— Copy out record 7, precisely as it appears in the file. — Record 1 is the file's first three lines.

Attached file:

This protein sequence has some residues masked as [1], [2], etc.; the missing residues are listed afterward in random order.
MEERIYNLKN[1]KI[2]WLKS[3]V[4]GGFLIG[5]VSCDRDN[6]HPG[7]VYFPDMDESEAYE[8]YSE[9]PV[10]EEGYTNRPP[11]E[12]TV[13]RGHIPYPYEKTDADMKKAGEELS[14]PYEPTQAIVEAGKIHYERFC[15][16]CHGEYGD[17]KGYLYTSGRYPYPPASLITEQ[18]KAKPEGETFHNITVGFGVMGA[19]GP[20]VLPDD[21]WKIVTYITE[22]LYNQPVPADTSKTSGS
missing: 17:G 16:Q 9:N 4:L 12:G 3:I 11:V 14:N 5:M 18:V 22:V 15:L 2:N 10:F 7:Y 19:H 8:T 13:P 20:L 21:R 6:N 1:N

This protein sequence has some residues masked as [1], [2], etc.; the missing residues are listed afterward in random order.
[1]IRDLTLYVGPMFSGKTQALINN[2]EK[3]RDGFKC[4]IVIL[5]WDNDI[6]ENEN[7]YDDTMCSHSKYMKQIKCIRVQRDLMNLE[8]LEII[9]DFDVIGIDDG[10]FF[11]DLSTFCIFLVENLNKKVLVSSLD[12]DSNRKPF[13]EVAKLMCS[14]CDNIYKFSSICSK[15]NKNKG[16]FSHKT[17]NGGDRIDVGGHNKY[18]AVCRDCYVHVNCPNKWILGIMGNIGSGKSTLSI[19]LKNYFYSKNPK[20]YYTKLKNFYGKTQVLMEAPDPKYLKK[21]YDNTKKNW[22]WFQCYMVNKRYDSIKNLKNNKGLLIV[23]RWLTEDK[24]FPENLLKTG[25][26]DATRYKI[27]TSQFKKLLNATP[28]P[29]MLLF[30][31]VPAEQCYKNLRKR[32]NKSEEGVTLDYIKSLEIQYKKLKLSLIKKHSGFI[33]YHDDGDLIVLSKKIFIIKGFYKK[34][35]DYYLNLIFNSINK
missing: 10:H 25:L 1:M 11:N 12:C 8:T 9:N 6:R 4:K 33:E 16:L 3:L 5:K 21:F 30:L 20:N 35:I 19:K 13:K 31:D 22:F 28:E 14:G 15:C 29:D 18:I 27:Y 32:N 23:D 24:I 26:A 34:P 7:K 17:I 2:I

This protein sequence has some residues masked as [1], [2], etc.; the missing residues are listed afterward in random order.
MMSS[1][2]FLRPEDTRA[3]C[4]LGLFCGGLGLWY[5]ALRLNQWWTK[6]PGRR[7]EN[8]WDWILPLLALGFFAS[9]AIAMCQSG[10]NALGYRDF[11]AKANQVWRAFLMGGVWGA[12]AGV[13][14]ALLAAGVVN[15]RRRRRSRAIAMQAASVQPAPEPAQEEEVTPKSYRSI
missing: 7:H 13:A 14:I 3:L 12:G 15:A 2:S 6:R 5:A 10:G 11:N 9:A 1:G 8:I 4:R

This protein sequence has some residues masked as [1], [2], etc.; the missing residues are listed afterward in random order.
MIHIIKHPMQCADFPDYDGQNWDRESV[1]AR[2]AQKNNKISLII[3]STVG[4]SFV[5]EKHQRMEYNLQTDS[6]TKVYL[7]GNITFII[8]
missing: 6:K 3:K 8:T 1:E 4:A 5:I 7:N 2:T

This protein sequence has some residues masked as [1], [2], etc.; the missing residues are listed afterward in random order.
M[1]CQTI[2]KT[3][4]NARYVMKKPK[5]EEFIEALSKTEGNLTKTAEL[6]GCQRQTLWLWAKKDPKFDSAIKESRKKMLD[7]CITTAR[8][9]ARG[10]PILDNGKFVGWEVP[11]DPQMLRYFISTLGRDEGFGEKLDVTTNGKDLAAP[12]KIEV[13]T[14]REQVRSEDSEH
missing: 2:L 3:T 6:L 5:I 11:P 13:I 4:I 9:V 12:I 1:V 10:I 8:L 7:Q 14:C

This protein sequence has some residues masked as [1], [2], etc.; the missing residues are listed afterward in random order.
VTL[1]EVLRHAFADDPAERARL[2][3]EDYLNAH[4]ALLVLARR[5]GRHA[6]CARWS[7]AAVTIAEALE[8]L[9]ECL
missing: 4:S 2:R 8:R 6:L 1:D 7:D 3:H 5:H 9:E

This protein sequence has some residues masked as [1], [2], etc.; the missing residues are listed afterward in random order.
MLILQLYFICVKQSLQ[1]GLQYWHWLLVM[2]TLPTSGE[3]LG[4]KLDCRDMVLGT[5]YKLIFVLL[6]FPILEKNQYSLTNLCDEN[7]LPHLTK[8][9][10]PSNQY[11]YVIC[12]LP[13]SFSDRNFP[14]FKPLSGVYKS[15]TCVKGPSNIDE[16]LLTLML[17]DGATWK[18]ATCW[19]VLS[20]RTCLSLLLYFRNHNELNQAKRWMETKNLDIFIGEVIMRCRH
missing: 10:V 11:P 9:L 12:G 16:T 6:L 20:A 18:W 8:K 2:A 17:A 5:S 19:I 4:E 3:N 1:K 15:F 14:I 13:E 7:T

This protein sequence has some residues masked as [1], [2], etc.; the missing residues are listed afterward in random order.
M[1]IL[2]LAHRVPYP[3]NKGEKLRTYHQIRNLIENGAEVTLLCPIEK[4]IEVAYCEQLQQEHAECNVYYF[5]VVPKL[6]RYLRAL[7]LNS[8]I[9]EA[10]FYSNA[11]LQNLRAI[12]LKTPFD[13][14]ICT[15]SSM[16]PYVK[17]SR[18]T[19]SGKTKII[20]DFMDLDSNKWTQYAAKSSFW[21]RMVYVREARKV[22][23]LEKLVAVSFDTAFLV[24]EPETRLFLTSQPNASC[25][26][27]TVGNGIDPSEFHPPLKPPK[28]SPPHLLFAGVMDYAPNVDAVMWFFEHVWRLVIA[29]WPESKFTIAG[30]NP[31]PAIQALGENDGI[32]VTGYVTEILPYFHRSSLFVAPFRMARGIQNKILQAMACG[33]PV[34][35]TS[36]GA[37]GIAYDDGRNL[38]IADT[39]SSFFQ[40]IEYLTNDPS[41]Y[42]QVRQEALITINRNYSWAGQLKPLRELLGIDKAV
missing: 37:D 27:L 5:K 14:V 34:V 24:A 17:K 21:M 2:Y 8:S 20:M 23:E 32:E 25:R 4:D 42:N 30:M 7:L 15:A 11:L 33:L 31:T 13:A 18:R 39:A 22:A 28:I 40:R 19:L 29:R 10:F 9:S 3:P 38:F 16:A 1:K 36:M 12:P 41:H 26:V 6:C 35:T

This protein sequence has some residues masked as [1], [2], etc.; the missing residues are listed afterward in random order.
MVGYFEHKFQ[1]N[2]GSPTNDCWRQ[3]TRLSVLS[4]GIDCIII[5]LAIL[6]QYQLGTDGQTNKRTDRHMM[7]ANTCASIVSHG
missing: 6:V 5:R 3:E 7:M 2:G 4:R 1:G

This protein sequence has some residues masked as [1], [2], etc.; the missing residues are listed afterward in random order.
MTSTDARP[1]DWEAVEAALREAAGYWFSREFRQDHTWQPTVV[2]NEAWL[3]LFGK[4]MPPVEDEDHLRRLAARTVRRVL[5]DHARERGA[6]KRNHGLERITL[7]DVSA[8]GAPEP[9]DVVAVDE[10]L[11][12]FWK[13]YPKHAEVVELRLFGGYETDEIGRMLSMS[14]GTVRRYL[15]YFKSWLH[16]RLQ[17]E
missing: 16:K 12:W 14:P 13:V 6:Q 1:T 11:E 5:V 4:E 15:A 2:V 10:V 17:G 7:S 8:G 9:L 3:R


This protein sequence has some residues masked as [1], [2], etc.; the missing residues are listed afterward in random order.
MLILQLYFICVKQSLQ[1]GLQYWHWLLVM[2]TLPTSGE[3]LG[4]KLDCRDMVLGT[5]YKLIFVLL[6]FPILEKNQYSLTNLCDEN[7]LPHLTK[8][9][10]PSNQY[11]YVIC[12]LP[13]SFSDRNFP[14]FKPLSGVYKS[15]TCVKGPSNIDE[16]LLTLML[17]DGATWK[18]ATCW[19]VLS[20]RTCLSLLLYFRNHNELNQAKRWMETKNLDIFIGEVIMRCRH
missing: 10:V 11:P 9:L 12:G 16:T 6:L 20:A 18:W 8:K 2:A 17:A 5:S 19:I 4:E 3:N 1:K 15:F 14:I 13:E 7:T